Academic journal article
By L, Ralph
Afro-Americans in New York Life and History , Vol. 24, No. 1
Fidel Castro and Harlem: Political, Diplomatic, and Social Influences of the 1960 Visit to the Hotel Theresa.
Sunday, September 18, 1960, was described by one observer as a rainy, "raw, gray...day...typical of New York in the fall." A legion of "world leaders was streaming in from all corners of, the globe to attend the 15th session of the United Nations (UN) General Assembly. At 4:32 P.M., "two hours later than expected," Premier Fidel Castro and "fifty additional officials, bodyguards, and correspondents" landed at Idlewild International Airport (now John F. Kennedy). Reporters characterized the 34 year-old-Cuban leader as "subdued," reluctant to smile for official photographers, and lacking the "bravura with which he responded to the enthusiastic welcome accorded him here in April, 1959, four months after seizing power in Havana."(2)
The strain of leadership, immense problems confronting Cuba's new government, and the deteriorating relations between the United States and Cuba had probably taken its toll on Castro. Nonetheless, he approached a "battery of microphones" and declared, "I...salute the people of the United States." His aides also assured attentive listeners that Castro's speech to the General Assembly "would not be pleasant for American ears."(3)
As the Cuban delegation left the airport, Castro waved to a mixed crowd of 2,000 vocal supporters. Many carried signs stating, "Welcome Fidel," "Venceremos" - Spanish for "We Shall Win," "Hands Off the Congo," and "Freedom for Algeria." They "had learned the location of his arrival only a half-hour before, after demonstrating exuberantly in the rain" outside the "main terminal for two hours." Hundreds of demonstrators proceeded to their vehicles and rode back to Manhattan with the Cubans in an "unofficial, people caravan," honking car horns and shouting "Viva Fidel! Viva Cuba!"(4)
These events marked the first few hours of Castro's historic ten day visit to New York City in 1960. Eight of these days were spent residing in Harlem's Theresa Hotel. From this base, Castro launched an effective propaganda war, established cordial and at times an adoring relationship with Harlem's Black community, communicated with grass roots Black leaders, and welded diplomatic influence upon African leaders. This paper will explore these themes and address the following questions: What social and historical factors made Harlem receptive to Cuba's revolutionary leader? What role did Malcolm X play in Castro's success? How did the Harlem stay contribute to Cuba's foreign policy? Did Castro's Harlem experience contribute to his perception of race relations in Cuba?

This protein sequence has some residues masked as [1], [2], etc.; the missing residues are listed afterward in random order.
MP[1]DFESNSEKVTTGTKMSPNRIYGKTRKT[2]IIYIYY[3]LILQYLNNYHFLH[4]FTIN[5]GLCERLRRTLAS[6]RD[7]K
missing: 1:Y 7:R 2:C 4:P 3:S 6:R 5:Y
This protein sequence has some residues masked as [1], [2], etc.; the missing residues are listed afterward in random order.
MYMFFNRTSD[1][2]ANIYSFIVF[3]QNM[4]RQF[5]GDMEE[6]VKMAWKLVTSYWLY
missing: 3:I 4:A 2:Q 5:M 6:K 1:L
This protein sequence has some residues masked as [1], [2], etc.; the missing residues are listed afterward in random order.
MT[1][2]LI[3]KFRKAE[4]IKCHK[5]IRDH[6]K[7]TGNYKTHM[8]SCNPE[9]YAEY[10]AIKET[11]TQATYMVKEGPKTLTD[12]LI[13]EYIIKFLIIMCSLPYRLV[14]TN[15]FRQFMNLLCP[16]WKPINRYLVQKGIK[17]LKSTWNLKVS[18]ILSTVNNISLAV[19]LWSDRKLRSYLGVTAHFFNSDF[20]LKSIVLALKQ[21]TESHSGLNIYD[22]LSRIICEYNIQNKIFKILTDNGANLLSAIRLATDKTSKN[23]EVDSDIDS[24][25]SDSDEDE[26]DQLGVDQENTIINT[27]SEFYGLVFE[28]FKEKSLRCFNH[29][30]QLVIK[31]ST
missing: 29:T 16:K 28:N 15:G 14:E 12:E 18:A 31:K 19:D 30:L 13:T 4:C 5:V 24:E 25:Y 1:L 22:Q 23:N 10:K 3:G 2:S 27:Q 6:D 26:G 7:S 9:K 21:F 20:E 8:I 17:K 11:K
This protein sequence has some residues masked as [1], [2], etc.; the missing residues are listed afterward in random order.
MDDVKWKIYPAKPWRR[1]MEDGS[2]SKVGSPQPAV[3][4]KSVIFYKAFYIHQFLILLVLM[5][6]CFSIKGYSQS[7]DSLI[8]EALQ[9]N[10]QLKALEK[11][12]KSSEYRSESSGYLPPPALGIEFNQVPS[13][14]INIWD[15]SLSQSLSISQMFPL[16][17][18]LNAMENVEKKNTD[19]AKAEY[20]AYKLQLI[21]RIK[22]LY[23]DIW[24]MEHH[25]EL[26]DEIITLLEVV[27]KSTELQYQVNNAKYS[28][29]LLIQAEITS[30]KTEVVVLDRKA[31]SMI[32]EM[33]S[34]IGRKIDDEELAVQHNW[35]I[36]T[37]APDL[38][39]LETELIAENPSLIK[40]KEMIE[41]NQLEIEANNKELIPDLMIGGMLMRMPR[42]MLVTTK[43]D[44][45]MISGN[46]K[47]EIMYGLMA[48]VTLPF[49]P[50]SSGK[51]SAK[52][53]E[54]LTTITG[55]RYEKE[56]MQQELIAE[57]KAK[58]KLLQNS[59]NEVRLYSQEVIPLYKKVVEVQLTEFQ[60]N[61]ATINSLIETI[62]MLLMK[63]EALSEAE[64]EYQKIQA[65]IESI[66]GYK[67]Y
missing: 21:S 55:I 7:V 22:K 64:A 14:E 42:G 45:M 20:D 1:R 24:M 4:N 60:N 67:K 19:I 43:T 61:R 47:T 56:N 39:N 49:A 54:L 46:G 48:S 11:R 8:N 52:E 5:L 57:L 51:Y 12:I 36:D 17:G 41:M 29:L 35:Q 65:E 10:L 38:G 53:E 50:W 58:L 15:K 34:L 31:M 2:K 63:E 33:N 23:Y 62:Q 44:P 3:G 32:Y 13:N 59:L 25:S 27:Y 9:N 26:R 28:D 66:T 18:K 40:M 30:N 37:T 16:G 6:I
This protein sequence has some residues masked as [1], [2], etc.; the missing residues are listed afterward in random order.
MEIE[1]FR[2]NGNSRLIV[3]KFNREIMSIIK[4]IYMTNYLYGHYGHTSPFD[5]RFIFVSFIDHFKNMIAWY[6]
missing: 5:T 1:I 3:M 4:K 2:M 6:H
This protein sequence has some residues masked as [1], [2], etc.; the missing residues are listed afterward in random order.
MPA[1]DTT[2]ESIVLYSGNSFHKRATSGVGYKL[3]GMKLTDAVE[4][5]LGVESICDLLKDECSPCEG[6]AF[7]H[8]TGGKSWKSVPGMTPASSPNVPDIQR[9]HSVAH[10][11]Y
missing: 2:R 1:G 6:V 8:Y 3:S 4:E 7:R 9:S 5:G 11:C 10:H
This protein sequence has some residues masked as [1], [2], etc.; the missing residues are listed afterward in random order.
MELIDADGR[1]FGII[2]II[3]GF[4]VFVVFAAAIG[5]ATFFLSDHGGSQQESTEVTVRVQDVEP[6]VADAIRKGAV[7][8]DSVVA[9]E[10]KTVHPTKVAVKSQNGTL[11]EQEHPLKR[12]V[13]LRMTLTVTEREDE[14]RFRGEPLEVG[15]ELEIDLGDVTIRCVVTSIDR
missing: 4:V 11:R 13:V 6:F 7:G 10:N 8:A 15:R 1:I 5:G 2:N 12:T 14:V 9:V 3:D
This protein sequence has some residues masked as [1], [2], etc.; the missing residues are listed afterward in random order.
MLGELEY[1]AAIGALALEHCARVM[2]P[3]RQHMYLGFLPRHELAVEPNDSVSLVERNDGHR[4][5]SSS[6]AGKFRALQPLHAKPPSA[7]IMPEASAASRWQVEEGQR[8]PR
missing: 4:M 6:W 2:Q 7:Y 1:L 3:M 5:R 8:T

FROM THE SHELBURNE TO THE THERESA:
The Cuban delegation had had considerable problems confirming hotel accommodations prior to their arrival until the State Department and the United Nations urged cooperation. This resulted in the Cubans being housed at the Shelburne Hotel at Lexington Avenue and Thirty-Seventh Street. By Monday. September 19, this arrangement had deteriorated due to what the Cubans termed "unacceptable cash demands" and a "climate of inhospitality." The Shelburne's management had demanded an additional $10,000 security deposit and the hotel's owner, Edward Spatz, had made "repeated declarations to the press that he had no use for Dr. Castro and his politics." After a three hour meeting with State Department and UN officials and a direct protest to Secretary General Dag Hammarskjold, Castro decided to move to the Theresa Hotel on Seventh Avenue and 125th Street in Harlem. By 12:30 A.M., Tuesday, September 20, the Cuban delegation was safely relocated to their new headquarters.(5)
Castro had publicly threatened to pitch tents in Central Park until his housing problems were solved. "We are a mountain people," he declared, "we are used to sleeping in the open air." Aides at first thought this would embarrass the American government and "dramatize Cuba's global position as a victim of North American discriminatory treatment and aggression. …